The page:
Directing the visitor to the desired next step is a critical element to ultimately convert the visitor into a customer.
Improving Your Home Page’s Speed and Discoverability
If you have all three elements incorporated from above, that is a great start, but you are not done yet! Once you have your home page’s content and calls-to-action structured well, you should next address performance. If your home page loads slowly, visitors won't likely stick around.
Ensure Your Website Loads Fast
Since most companies give their home page the most attention as it relates to design and functionality, it is very easy for the home page to load slower than interior pages. For example, beautiful eye-catching slideshows tend to load more resources due to large image file sizes. However, research studies conducted by Google show that the speed of your website has a direct impact on purchases and revenue. As a result, it is critically important that your home page is optimized for speed! You can consider addressing the speed of your website in the following three ways:
- Select a high-quality and fast website hosting provider. Two of our favorite web hosts for performance and reliability are KnownHost and LiquidWeb. Their web hosting performance is top-notch, and their support teams are the most responsive in the industry.
- Use a CDN (Content Delivery Network) to speed up interactions with your website. A CDN divides your content among numerous servers strategically spread across the United States and the globe to deliver your website’s content to your customers at a much faster pace. Check out our favorite CDN called StackPath.
- Optimize the content and structure of your website for core web vitals. Learn more about how core web vitals impact your users’ experience and your SEO.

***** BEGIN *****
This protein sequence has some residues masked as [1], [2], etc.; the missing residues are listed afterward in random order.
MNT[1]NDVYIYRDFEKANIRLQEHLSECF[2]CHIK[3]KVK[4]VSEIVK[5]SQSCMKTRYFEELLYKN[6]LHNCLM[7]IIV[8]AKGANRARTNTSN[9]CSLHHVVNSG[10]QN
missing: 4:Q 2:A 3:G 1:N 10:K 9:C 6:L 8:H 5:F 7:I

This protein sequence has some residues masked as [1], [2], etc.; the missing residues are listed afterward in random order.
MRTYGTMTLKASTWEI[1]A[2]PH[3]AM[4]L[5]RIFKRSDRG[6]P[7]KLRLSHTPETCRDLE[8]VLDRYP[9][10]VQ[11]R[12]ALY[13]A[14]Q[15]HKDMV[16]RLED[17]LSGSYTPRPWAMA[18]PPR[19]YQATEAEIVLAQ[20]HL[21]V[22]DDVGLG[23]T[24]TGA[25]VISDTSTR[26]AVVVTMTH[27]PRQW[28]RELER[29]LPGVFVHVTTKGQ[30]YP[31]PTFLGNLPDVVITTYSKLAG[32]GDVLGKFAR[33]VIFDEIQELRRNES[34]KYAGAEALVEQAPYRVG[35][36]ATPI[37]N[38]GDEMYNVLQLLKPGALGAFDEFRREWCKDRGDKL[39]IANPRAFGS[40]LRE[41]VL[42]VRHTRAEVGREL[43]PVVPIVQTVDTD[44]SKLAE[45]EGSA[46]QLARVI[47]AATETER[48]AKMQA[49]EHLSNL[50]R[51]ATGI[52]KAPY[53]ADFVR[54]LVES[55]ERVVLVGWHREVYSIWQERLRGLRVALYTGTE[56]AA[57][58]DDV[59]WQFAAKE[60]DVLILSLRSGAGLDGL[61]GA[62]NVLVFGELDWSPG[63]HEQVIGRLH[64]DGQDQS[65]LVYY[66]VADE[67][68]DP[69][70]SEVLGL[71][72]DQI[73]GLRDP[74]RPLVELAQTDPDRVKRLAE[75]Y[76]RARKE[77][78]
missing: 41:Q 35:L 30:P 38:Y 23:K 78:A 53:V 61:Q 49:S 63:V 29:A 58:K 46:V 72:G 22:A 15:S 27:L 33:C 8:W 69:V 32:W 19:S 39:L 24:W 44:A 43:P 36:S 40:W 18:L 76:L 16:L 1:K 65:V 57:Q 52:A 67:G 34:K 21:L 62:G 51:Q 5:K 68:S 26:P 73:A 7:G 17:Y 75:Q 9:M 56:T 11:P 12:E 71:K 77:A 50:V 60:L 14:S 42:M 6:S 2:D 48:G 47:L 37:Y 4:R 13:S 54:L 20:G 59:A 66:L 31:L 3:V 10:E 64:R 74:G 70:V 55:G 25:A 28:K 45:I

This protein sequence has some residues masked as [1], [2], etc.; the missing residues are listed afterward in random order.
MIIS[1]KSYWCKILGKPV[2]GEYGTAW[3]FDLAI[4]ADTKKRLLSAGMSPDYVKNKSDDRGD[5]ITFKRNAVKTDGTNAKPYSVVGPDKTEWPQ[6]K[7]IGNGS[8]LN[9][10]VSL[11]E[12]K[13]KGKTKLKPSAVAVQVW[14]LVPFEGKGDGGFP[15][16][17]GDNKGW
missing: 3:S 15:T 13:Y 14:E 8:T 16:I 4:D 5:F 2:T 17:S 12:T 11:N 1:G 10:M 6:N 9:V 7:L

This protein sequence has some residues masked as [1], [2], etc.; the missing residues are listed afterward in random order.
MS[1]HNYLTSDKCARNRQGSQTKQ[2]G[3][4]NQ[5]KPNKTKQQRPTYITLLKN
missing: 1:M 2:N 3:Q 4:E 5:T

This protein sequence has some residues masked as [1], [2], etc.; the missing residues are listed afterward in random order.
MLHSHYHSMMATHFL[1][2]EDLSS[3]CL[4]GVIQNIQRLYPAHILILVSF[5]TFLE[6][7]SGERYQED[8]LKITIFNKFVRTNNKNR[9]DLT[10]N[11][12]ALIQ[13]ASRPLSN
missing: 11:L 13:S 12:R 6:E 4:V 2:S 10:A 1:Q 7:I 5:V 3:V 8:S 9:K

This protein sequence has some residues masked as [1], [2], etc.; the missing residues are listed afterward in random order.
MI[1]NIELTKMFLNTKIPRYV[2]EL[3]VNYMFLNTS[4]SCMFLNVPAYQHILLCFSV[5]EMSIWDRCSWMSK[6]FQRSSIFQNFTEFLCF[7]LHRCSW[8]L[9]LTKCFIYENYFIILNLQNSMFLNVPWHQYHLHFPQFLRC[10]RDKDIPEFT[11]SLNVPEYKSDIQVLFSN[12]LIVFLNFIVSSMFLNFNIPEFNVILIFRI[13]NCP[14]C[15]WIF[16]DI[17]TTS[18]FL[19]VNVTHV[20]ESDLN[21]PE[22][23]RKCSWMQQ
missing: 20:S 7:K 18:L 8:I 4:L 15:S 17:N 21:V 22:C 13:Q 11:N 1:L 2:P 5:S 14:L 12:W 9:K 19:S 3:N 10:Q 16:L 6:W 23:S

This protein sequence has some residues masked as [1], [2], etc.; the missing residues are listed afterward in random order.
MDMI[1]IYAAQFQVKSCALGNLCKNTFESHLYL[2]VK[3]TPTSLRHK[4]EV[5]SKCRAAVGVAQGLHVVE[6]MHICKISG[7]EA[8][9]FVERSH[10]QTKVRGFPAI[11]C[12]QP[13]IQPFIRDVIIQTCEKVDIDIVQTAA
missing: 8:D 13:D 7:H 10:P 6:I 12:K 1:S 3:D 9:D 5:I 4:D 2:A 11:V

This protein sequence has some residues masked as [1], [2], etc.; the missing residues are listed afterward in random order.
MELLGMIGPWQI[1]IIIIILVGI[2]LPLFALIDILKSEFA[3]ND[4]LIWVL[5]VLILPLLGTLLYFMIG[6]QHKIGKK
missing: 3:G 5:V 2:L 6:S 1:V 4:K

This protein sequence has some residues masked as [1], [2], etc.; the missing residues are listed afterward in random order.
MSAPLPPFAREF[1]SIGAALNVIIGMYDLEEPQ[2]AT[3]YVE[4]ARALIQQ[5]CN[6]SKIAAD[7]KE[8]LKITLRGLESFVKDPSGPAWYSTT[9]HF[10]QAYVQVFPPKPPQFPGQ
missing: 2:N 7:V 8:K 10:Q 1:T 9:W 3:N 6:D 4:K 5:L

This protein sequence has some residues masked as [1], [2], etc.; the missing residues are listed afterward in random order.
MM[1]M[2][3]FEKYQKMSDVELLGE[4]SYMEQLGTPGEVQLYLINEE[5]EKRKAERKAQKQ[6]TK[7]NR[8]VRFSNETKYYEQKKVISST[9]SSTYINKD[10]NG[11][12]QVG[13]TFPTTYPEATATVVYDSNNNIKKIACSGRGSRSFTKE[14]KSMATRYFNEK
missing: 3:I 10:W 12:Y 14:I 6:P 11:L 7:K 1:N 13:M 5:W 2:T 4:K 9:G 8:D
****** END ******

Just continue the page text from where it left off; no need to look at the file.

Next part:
Make Sure Your Home Page and Website is Easy to Find on Search Engines
Once your home page’s content and speed are optimized for visitors, you should turn your attention to Search Engine Optimization (SEO). After all, what good is a great home page if it cannot be found on search engines by potential customers?
If you are looking for professional SEO help, certainly reach out to us. On the other hand, if you are a do-it-yourselfer and simply need a bit of extra help getting started with DIY Search Engine Optimization, we would encourage you to check out great SEO audit and reporting tools by BrightLocal and SEMrush’s suite of PPC and SEO tools. Either of the above tools can help you evaluate your business’ search engine rankings and give you an idea of what you should start improving for the sake of SEO.
Test Your Website on Multiple Devices
We often see cases where a company's home page looks great and loads rapidly on traditional desktop computers. However, the mobile experience feels like an afterthought with odd placement of content or perhaps the home page loads much slower on mobile networks.
Naturally, it's easy to test your website on whatever device your used to using at your office on a daily basis. For instance, if you have a traditional computer with a widescreen monitor, you likely reviewed your website with that by default. However, you should re-examine your home page from multiple devices (e.g. desktop, laptop, smartphone, tablet, etc.) with varying screen sizes and orientations.
Make sure the experience is equally solid on all device types!
Re-evaluate Your Home Page Today
Even if you think you have an awesome home page, we encourage you to give it another look. We believe that the three main purposes described in this post should be the core of every successful home page. Do not forget that once you have your home page’s content and calls-to-action carefully crafted, you should also focus on the home page’s speed, user experience, and discoverability in search engines.